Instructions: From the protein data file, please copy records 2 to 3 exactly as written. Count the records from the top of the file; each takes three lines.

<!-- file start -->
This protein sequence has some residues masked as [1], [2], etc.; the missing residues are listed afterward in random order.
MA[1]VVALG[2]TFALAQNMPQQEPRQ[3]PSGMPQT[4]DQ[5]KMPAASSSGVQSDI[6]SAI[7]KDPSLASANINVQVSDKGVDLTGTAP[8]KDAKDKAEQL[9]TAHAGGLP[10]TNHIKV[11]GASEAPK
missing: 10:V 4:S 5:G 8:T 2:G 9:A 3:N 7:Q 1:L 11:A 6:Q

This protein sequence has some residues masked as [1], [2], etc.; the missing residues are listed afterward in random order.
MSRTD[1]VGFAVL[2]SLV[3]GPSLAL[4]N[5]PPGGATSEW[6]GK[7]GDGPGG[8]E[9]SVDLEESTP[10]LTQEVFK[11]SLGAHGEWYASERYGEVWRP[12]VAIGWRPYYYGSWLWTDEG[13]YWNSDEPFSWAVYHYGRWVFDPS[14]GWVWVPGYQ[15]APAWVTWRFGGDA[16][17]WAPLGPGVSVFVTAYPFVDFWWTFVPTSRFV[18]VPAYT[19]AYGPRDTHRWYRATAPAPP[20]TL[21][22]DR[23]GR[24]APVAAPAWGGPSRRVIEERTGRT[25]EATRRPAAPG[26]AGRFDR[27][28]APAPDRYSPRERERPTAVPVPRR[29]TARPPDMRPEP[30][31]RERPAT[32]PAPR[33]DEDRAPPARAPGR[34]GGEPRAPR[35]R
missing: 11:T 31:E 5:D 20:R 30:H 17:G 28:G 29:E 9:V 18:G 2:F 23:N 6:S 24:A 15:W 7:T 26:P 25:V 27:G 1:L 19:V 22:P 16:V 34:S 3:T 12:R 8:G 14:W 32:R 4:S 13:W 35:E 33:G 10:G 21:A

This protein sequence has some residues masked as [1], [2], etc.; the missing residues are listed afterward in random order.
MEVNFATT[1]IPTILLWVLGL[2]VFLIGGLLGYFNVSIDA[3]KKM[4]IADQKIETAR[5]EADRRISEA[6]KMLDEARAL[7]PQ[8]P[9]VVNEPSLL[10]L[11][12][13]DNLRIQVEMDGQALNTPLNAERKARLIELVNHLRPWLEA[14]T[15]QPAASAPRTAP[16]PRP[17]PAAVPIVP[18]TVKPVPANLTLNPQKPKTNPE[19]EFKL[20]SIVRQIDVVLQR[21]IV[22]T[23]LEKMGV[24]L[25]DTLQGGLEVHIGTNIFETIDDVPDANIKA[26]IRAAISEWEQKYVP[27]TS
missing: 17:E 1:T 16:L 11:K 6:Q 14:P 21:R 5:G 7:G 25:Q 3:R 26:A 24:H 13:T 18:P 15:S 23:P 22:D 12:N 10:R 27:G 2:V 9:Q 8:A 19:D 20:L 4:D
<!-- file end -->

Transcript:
This protein sequence has some residues masked as [1], [2], etc.; the missing residues are listed afterward in random order.
MSRTD[1]VGFAVL[2]SLV[3]GPSLAL[4]N[5]PPGGATSEW[6]GK[7]GDGPGG[8]E[9]SVDLEESTP[10]LTQEVFK[11]SLGAHGEWYASERYGEVWRP[12]VAIGWRPYYYGSWLWTDEG[13]YWNSDEPFSWAVYHYGRWVFDPS[14]GWVWVPGYQ[15]APAWVTWRFGGDA[16][17]WAPLGPGVSVFVTAYPFVDFWWTFVPTSRFV[18]VPAYT[19]AYGPRDTHRWYRATAPAPP[20]TL[21][22]DR[23]GR[24]APVAAPAWGGPSRRVIEERTGRT[25]EATRRPAAPG[26]AGRFDR[27][28]APAPDRYSPRERERPTAVPVPRR[29]TARPPDMRPEP[30][31]RERPAT[32]PAPR[33]DEDRAPPARAPGR[34]GGEPRAPR[35]R
missing: 11:T 31:E 5:D 20:R 30:H 17:G 28:G 29:E 9:V 18:G 2:F 23:N 6:S 24:A 15:W 7:T 26:P 25:V 27:G 1:L 19:V 22:P 16:V 34:S 3:T 12:R 8:G 14:W 32:R 4:S 13:W 35:E 33:G 10:G 21:A

This protein sequence has some residues masked as [1], [2], etc.; the missing residues are listed afterward in random order.
MEVNFATT[1]IPTILLWVLGL[2]VFLIGGLLGYFNVSIDA[3]KKM[4]IADQKIETAR[5]EADRRISEA[6]KMLDEARAL[7]PQ[8]P[9]VVNEPSLL[10]L[11][12][13]DNLRIQVEMDGQALNTPLNAERKARLIELVNHLRPWLEA[14]T[15]QPAASAPRTAP[16]PRP[17]PAAVPIVP[18]TVKPVPANLTLNPQKPKTNPE[19]EFKL[20]SIVRQIDVVLQR[21]IV[22]T[23]LEKMGV[24]L[25]DTLQGGLEVHIGTNIFETIDDVPDANIKA[26]IRAAISEWEQKYVP[27]TS
missing: 17:E 1:T 16:L 11:K 6:Q 14:P 21:R 5:G 7:G 25:Q 3:R 26:A 24:H 13:T 18:P 15:S 23:P 22:D 12:N 10:R 27:G 2:V 9:Q 8:A 19:D 20:L 4:D